Zoltán Balázs in the role of Richard III - directed by Sándor Zsótér at Maladype

The rehearsals for William Shakespeare's Richard III have begun at Maladype Base. Directed by Sándor Zsótér and with Zoltán Balázs in the title role, the play’s premiere is set for May 18, 2016 at 7pm. The relationship between the director and the cast began years ago with Wyspiański’s Acropolis, which was then followed by such iconic performances as Lorenzaccio by Musset, Beaumarchais’s The Marriage of Figaro, and Brecht’s Don Juan.


The creators about the play:
Panel comes to mind about the play – Richard III – the dictator. Lord of life and death. A despot. An absolute tyrant. An oppressor. Tyrant. And he is neither: why can he be a tyrant, an oppressor, a despot, the lord of life and death, a dictator? How can he become one? Because he is like such and such. He feels compelled, he wants to get to the top. But it wouldn’t be enough if he chooses so and wants this. He needs the others to assist.

They work hard for him. They aren`t as imposing people as Richard III, they are not as ambitious, but they do their best in their field. They work hard for him and he’ll represent their interests. They hope to get something in return. Whether it’s financial advantage or some power position. They can be used for anything because they very much have it in them to engage in scoundrelism and they are not even necessarily aware of it. Their minds light up only when they lose their minds, and their lives. Those (lined up) against Richard believe they are morally entitled to be upset, but when they were in a privileged position, they trampled, killed or slain one another in just the same way. Their reasons being: the only way they can protect their interests is by killing the other one because the other has every interest to kill them. It is a very obvious, a common reasoning. We can see the bare interests. It becomes a public affair by the responsibility being about something more than just an apartment: it’s about a country with people living in it.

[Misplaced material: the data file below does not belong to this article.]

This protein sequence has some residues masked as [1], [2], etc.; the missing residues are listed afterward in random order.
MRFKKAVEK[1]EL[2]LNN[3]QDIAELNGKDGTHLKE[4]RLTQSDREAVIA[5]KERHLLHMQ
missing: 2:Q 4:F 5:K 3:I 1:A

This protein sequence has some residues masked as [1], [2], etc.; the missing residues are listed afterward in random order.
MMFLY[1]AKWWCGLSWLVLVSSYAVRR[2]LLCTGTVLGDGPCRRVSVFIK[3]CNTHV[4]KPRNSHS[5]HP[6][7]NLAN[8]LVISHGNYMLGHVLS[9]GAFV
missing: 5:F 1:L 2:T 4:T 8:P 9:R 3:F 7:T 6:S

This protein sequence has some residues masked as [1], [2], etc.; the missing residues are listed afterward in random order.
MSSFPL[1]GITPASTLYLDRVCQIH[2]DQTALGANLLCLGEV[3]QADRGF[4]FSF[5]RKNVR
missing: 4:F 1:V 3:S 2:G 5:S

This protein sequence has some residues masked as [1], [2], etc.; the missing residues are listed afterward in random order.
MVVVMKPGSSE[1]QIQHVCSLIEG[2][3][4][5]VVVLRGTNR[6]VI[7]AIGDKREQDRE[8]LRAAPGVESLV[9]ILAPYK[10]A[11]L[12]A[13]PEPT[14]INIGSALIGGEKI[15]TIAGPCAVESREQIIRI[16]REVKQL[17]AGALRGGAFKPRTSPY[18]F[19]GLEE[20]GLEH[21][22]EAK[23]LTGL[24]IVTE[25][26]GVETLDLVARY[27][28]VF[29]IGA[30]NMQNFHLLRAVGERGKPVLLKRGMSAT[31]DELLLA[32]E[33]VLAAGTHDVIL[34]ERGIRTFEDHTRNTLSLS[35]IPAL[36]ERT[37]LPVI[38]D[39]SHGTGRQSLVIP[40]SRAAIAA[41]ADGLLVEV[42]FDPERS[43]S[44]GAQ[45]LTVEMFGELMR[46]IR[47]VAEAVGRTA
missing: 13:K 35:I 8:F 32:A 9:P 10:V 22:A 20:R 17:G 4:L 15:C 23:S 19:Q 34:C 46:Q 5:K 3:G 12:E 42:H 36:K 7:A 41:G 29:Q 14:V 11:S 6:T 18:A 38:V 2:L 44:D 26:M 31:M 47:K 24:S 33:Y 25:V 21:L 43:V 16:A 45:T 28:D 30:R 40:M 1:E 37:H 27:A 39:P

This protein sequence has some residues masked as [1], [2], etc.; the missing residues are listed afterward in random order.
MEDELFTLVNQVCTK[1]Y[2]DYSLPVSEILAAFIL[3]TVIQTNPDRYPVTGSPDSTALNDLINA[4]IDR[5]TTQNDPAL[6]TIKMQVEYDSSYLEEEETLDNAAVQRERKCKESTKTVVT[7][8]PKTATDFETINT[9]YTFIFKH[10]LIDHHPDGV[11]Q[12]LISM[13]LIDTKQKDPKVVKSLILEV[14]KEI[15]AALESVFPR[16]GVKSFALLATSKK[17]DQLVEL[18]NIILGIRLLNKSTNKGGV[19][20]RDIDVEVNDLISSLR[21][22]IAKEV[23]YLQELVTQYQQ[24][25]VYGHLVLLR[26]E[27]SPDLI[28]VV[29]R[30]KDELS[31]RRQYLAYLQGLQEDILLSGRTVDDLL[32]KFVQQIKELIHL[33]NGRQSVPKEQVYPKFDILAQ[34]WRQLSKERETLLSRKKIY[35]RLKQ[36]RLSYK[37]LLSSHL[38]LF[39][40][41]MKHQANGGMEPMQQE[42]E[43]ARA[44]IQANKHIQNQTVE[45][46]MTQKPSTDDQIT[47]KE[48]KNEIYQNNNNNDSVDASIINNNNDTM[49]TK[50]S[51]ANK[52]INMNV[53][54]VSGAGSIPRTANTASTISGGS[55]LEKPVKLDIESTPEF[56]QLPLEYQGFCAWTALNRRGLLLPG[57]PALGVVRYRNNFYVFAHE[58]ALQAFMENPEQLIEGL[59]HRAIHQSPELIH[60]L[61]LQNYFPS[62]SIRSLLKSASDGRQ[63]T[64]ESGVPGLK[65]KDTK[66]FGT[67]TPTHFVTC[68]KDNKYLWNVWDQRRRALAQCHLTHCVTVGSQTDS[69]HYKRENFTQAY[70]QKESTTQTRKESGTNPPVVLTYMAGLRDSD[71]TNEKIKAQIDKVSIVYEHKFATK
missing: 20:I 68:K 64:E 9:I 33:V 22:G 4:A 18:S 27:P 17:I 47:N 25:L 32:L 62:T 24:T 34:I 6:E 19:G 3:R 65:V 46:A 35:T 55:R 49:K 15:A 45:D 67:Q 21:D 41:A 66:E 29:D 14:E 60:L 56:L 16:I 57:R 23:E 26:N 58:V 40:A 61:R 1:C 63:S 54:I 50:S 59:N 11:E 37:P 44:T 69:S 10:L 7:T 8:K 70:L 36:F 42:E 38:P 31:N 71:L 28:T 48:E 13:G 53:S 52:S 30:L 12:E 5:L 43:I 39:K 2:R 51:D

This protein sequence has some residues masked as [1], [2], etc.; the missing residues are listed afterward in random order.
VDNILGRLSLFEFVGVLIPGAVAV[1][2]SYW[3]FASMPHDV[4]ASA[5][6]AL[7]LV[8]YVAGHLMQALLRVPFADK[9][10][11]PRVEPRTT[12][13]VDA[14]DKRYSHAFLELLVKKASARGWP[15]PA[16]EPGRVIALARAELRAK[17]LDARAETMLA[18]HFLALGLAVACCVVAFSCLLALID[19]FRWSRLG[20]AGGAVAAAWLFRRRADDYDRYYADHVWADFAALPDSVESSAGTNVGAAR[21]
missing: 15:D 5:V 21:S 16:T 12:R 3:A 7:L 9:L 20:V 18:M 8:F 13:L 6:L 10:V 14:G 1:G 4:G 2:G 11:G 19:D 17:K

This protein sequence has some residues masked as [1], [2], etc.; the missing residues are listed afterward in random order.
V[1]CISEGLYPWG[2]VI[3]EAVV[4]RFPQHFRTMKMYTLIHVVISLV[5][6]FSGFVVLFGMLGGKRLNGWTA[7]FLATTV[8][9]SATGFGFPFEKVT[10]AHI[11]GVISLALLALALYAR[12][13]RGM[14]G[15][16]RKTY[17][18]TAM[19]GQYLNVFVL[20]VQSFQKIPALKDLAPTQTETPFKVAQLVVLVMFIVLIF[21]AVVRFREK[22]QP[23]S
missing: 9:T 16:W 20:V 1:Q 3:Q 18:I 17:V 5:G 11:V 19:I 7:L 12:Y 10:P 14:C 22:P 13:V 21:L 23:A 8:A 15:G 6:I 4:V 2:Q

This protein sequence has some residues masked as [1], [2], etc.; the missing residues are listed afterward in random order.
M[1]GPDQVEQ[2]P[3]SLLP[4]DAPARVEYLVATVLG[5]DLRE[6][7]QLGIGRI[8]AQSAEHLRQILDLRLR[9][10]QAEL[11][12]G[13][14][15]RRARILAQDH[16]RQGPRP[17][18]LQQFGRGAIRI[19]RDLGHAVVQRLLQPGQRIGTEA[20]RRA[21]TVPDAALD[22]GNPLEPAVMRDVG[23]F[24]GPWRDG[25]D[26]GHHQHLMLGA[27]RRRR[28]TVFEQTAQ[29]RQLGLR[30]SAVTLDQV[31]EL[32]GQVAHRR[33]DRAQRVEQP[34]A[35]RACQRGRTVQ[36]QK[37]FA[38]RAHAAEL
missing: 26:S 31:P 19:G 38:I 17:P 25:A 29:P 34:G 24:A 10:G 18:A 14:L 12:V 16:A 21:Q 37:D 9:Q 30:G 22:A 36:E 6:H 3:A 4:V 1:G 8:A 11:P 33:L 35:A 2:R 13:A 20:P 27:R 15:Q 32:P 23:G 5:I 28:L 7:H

Those who are afraid and those who are moved by fear. They are sly. They are sneaky. They have a lot of bad experience, which is not really a reason for not acting. We can identify with this.
We think that this cannot happen to us. Do not think that way.
We are witness to forms of human behavior from which we can draw some lessons, even if, incorrectly so, we do not follow them.

The story of Richard III is the last stage of the War of the Roses. The victory of the House of York promises an era of peace. King Edward IV’s younger brother Richard is bored. In the war, he stood out with his courage, valor, but in peacetime he cannot find his place to apply his skills with his distorted appearance (result of a birth defect). He decides to go back to war, if not openly, this time with this family. He seeks to take the throne. He’ll get rid of everyone who gets in his way. He knows people quite well, he knows the human nature and takes fancy in playing with them. However, when he gains power, he loses his playfulness. He begins to fear for his power. Nobody could swallow the murders he ordered. Neither could he. He has one true enemy—opponent – his own conscience. It makes him weak. This is why the new claimant to the throne can defeat him. No matter how tempting the analogy of identifying Richard with the dictators of the recent past or the present, there is one decisive difference: he is conscious of the moral world order. He consciously chooses the bad. He doesn’t think of it or calls (i.e. lies about it as) good.

Cast: Zoltán Balázs, Zsigmond Bödök, Balázs Fila, Zoltán Friedenthal, Kata Huszárik, József Kádas, Sándor Márkus, Márton Pallag, Ágota Szilágyi, Péter Pál Szűcs, Erika Tankó

Set design: Mária Ambrus
Costume design: Mária Benedek
Dramaturg: Júlia Ungár

Director: Sándor Zsótér

Opening night: May 18, 2016, Maladype Base